Its revenues in the same period rose 14% to R19,619 crore. For the half year ended September 30, FY 15, Tata Communications’ net profit stood at R71 crore, even as revenues rose 7.7% to R10,183 crore.
The company which started off as VSNL – a state-run enterprise that was the sole provider of international wholesale voice services – was acquired by the Tata Group (in phases between 2002 and 2005) and renamed Tata Communications. The government remains invested in the company with a 26.12% stake as on September 30.
The company evolved from being only a carrier of bulk voice services to a provider of cutting-edge data and voice-based services, including cloud-based technologies, for large enterprises.
In the first half of FY15, revenues from Tata Communications’ data segment grew 12% year-on-year, while its Ebitda (earnings before interest, tax, depreciation and amortisation) margins stood at 20%. On the other hand, owing to lower realisations, revenues from the voice business declined 11% over the same period. Data is also clearly a higher margins business for Tata Communications. In the September quarter, the voice business reported an Ebitda margin of 5.7%, while the data business reported a margin of 20.3%.
Yet, the company has to keep operating the voice business as it is a source of significant free cash flows (FCF), defined as Ebitda minus capex, for the firm that has very little equity in it. Consequently, it is following a four-pronged operational strategy for future growth, led by Vinod Kumar, Tata Communications’ Singapore-based managing director and chief executive.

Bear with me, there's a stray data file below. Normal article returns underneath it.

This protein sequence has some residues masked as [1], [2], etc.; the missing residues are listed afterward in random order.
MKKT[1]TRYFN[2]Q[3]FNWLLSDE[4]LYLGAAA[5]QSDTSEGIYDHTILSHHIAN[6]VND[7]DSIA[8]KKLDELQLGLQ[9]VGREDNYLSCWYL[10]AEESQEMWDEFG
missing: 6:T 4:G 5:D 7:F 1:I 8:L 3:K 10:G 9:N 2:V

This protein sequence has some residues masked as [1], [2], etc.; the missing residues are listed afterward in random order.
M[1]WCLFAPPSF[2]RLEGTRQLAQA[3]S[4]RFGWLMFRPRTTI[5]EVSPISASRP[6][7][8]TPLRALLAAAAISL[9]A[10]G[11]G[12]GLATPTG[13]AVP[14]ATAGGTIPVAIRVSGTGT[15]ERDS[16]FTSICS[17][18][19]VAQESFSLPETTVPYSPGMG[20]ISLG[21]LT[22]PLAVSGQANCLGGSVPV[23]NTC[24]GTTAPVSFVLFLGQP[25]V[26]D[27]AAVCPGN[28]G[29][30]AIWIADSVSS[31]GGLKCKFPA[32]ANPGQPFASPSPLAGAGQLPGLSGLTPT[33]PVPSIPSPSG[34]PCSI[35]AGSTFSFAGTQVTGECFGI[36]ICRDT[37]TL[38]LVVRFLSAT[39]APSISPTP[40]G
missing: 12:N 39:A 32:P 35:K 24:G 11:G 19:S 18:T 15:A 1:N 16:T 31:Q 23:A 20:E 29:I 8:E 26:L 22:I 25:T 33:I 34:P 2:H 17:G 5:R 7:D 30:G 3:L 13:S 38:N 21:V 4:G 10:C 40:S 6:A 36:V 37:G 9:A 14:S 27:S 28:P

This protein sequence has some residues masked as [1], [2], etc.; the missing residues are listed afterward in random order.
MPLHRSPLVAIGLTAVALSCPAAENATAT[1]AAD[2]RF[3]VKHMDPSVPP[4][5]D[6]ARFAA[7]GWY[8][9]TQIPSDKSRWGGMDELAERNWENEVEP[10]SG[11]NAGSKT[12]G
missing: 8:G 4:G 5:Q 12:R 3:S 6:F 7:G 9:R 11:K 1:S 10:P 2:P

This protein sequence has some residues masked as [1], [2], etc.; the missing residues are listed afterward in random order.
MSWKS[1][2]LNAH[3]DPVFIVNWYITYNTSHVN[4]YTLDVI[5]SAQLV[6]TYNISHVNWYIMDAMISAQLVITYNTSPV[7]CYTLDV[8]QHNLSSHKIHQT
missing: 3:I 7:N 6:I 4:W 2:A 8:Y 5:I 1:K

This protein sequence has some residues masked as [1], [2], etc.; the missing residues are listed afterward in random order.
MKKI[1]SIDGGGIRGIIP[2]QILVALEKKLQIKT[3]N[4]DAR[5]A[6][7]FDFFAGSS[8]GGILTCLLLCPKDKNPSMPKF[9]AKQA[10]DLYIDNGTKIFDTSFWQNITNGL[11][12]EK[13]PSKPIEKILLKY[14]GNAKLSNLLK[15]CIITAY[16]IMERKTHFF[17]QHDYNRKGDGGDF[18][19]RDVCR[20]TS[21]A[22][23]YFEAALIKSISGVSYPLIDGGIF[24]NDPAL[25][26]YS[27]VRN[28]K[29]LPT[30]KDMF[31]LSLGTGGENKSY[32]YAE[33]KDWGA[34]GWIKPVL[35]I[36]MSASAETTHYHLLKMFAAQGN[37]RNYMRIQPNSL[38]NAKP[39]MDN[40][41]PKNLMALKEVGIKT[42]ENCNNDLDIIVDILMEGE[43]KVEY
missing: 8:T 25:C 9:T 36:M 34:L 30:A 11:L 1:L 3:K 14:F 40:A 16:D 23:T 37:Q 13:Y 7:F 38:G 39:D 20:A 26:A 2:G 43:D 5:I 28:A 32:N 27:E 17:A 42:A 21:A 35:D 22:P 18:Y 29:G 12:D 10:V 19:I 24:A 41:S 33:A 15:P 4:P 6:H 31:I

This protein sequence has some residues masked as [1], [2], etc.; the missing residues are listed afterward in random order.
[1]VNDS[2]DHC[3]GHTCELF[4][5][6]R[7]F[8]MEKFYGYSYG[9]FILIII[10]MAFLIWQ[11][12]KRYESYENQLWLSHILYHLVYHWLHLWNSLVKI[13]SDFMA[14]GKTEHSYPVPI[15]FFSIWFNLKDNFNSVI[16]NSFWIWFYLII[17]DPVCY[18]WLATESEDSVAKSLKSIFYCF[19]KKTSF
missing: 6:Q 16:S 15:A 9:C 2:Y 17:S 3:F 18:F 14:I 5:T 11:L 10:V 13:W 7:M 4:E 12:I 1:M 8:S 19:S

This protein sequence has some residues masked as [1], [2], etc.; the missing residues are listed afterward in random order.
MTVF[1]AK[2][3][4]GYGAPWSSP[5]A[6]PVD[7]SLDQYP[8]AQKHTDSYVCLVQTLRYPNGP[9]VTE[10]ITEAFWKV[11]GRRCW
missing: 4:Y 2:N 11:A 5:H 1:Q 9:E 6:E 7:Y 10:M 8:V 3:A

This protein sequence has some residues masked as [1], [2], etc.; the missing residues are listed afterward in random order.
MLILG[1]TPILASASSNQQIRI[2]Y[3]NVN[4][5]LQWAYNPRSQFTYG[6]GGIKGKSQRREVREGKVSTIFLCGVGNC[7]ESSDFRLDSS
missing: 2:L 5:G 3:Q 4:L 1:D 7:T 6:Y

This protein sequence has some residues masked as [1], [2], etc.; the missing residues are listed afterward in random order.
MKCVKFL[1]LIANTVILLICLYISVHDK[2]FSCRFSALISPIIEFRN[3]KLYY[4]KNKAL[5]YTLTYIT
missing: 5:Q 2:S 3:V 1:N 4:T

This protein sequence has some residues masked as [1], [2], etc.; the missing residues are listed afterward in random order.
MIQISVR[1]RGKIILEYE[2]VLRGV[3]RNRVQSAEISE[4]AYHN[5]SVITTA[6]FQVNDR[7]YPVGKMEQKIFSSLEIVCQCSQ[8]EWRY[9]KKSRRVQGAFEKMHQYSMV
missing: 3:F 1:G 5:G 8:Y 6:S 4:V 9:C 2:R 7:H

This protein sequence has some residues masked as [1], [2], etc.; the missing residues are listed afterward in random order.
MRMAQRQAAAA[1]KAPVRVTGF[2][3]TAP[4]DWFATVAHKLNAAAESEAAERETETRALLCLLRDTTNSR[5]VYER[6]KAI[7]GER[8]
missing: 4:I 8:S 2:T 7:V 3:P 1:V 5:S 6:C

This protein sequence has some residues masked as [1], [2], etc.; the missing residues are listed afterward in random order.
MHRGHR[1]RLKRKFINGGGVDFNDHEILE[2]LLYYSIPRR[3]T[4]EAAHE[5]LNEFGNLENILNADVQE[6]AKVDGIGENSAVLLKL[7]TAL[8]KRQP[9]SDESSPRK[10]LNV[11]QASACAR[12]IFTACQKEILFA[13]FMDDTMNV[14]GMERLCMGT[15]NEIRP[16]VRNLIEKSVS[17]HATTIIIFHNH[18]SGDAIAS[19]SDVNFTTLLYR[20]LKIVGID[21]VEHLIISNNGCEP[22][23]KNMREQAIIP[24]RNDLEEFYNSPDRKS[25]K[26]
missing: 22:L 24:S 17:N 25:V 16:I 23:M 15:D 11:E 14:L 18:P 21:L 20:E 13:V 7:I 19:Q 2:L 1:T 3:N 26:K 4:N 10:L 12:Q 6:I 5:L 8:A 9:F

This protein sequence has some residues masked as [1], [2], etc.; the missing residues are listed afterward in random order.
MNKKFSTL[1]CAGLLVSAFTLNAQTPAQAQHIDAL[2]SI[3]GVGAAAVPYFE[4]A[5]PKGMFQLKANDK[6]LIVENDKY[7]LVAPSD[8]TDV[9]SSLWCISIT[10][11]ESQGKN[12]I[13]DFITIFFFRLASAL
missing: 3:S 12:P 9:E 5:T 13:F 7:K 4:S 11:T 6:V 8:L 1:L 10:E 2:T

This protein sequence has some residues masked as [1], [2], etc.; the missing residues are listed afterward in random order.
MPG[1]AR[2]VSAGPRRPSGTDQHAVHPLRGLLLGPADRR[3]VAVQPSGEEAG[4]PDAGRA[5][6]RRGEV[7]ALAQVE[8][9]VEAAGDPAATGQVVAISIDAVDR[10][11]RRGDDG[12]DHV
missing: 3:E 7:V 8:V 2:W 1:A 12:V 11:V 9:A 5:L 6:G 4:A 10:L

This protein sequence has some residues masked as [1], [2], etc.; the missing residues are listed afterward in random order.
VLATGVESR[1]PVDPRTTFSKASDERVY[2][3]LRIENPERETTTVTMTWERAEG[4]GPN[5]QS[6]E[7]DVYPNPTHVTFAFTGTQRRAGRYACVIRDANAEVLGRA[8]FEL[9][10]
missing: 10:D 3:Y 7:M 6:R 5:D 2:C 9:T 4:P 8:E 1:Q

Kumar explained, in an interview, that the strategy involves rationalising operating expenses in the voice business and looking for outsourced contracts to continue generating free cash flows from this segment at the present run rate of $100 million per year; growing the data business with the launch of new technologies, including cloud-enablement platforms and virtual private networking solutions for companies around the world; investing in companies that offer access to niche technologies in domains such as artificial intelligence and enterprise security (it invested in a artificial intelligence firm called Sentient Technologies recently); and growing new managed
services businesses such as payment solutions.
The company’s current net debt (excluding the debt associated with its telecom subsidiary in South Africa, Neotel, which it is in the process of divesting) stands at $1.5 billion. Its debt to equity ratio stands at 5.5:1 and debt to Ebitda (earnings before interest taxes depreciation and amortisation) stands at 3.2:1. But the company has worked towards reducing the impact of its leverage on earnings by sweating its asset base harder and refinancing debt to bring down interest costs. As a result, Tata Communications’ cost of borrowing has come down from 7.36% in March 2011, to 3.96% at the end of September.
Kumar told FE that his aim was to bring the debt to Ebitda ratio further down to 3:1 over the next four to six quarters. Neotel’s divestment to Vodacom would help in easing its debt burden by a further $550 million, Kumar said, and added that he expected the deal to close by the middle of 2015.
Adding to the FCF (free cash flow) generated by the voice business, Tata Communications’ data business also turned FCF-positive and is increasingly contributing a greater share to the company’s consolidated operating profit.
In the September quarter, the data business contributed 78% to the company’s core Ebitda, up from around 57% in the first quarter of FY14.
The company intends to invest $250-300 million annually towards expanding its data centres, network expansion and rolling out its chain of Indicash ATMs.
“Over FY2014-17, we expect Tata Communications’ return on capital employed to improve 580 basis points and FCF yield to grow from 0.8% to 10.6%. We expect leverage to decline from 3.6x in FY2014 to 2x in FY2017” a Morgan Stanley report said.